As we mentioned in a previous chapter, one of the biggest advantages for trading forex is leverage. With leverage, a little money can make a whole bunch if you are right, but leverage works two ways, and losses can mount in a hurry when you are wrong. In the forex market brokers will give you 100:1, 200:1 and even 500:1, and as tempting as it might be to dream about the big winnings from your highly leveraged trades, don’t do it. The surest way to have a quick unprofitable ending to your trading career is to use too much leverage.
It should be noted that Forex gives the trader the capability of using high leverage, and this can be dangerous only IF the trader does not know how to use it properly.
Here are some facts about brokerage leverage:
- The higher the leverage the higher the trader’s buying /selling capability;
- The higher the leverage the lower the margin requirements
Here is a table that illustrates brokerage leverage for $10,000 equity account size:
|Buying/Selling Capability for
|Margin %||$ on hold for each $10,000 unit|
|20:1||$200,000 (2 standard lots, or 20 mini lots)||5%||$500|
|50:1||$500,000 (5 standard lots, or 50 mini lots)||2%||$200|
|100:1||$1,000,000 (10 standard lots, or 100 mini lots)||1%||$100|
|200:1||$2,000,000 (20 standard lots, or 200 mini lots)||0.5%||$50|
A leverage ratio of 200:1 means that for every dollar the client puts up in collateral against potential losses, he can control $200. To control 1 mini lot worth $10,000, he needs to only put up $50.
If a trader chooses a broker with higher leverage, it can be very beneficial to him providing he does not maximize the leverage capability granted by the broker. For instance, the benefit of a 200:1 broker is that the margin is a super-low 0.5%, which means that $50 must be put on hold for each $10,000 unit. So long as the trader does not abuse this privilege, he does not have to worry about a margin call.
Note: A trader cannot open a trading position that exceeds his available margin, and when the available margin reaches 0, he gets a margin call.
While a trader can benefit from opening up an account at a broker with high leverage, it would be absolutely dangerous for him to use a significant part of that leverage for any given trade.
If a trader chooses a broker with high leverage, such as 200:1, it would be impossible for him to use the maximum available leverage because he would be too close to a margin call. It would also be foolish to use 1/4th of the available leverage, such as 50:1 leverage per trade. For instance, if he were trading 50 mini lots with his $10,000, he would be in a situation whereby every pip would equal $50. Since the forex market vacillates up and down by 100 pips, being on the wrong side of the market could cost him $5000 (100X$50=$5000), or 50% of his $10,000 account, in just one trade!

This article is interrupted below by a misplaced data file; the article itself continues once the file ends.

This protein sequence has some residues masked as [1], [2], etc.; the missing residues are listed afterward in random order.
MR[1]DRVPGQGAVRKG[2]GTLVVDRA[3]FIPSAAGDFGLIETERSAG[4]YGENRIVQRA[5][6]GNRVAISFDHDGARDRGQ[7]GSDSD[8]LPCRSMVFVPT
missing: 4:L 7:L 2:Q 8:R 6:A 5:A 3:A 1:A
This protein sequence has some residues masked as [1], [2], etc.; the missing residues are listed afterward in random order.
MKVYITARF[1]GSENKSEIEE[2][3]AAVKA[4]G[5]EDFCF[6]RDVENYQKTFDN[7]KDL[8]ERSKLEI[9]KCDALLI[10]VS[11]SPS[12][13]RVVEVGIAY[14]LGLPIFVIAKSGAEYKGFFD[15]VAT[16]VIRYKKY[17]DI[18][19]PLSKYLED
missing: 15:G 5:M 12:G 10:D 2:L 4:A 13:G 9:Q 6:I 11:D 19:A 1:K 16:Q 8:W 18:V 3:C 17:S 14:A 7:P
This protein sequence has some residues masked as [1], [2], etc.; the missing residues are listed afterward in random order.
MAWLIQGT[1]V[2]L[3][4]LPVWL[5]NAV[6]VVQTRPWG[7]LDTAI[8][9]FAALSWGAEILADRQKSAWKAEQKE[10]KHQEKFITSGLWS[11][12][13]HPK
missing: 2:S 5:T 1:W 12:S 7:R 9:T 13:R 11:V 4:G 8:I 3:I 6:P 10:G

Let’s see how many trades it would take to lose 25% of one’s account under different leverage scenarios; proving one has a stop loss of 100 pips and $10,000 account:
|Lot Size||Loss Size per
|# of losses
|1:1||1 mini lot||$-100.00||25|
|2:1||2 mini lots||$-200.00||12.5|
|5:1||5 mini lots||$-500.00||5|
|10:1||10 mini lots||$-1000.00||2.5|
|20:1||20 mini lots||$-2000.00||1.2|
|50:1||50 mini lots||$-5000.00||0.5|
As you can see from the above table, the ideal leverage to trade with is either 1:1 or 2:1, as this gives you the ability to afford 25 to 12 losing trades in a row and to still be in the game. Once you exceed 2:1 leverage, you are playing a dangerous game with leverage. The next one up, 5:1 leverage, only allows you to withstand 5 losing trades in a row before you hit 25% drawdown, and five losing trades is very easy to accomplish. The other leverage scenarios are insane. The 10:1 leverage, 20:1 leverage and 50:1 leverage will all move your account to a 25% drawdown in 2 or less losing trades.
Professional Money Management: No more than 2:1 leverage per trade
Professional traders generally trade with 2:1 leverage, and you should consider this. An experienced professional advisor once said: I trade with no greater than 1:1 leverage. Through painful experience I have noticed that even the best of strategies can find themselves caught in whipsaw market lasting for an unexpected period of time that can cut them up (stop them out) on both sides of the market, resulting in an unexpected series of losing trades. I have learned to be on guard for such an event through lowering my leverage to zero leverage, or 1:1 leverage, in order to withstand the inevitable 25 trade losing streak.
One must have the foresight to use minimal leverage, along with the discipline to keep stops in place at all times, in order to increase trader’s longevity in this difficult market. Leverage can work for you if you know what you are doing, otherwise losses can accrue faster than on an unleveraged trading position.
Most successful traders are careful, cautious, and objective when analyzing the market and seeking a trading opportunity. They rarely use more than 2:1 leverage, they always use reasonable stop losses and they use effective lot sizing models.
Novice traders, no matter how well schooled and prepared, often commence their career with a shaky start. They soon realize that not every trade makes money, and in fact most trades lose. Winning and losing trades often come in streaks, with more losing streaks than winning streaks. For a while everything works out, and then all trades turn sour. It is extremely important that you do not get too confident with a couple of winners, or get too despondent with a series of losing trades.
There are some common mistakes that the rookie trader makes. The biggest mistake is trading too big for the size of the account. If a move against you of 50 pips or less is going to cause you to liquidate your position or worse yet, the margin clerk does it for you, then you are trading too big. For new traders, it is generally better to trade a smaller unit size with a wider stop.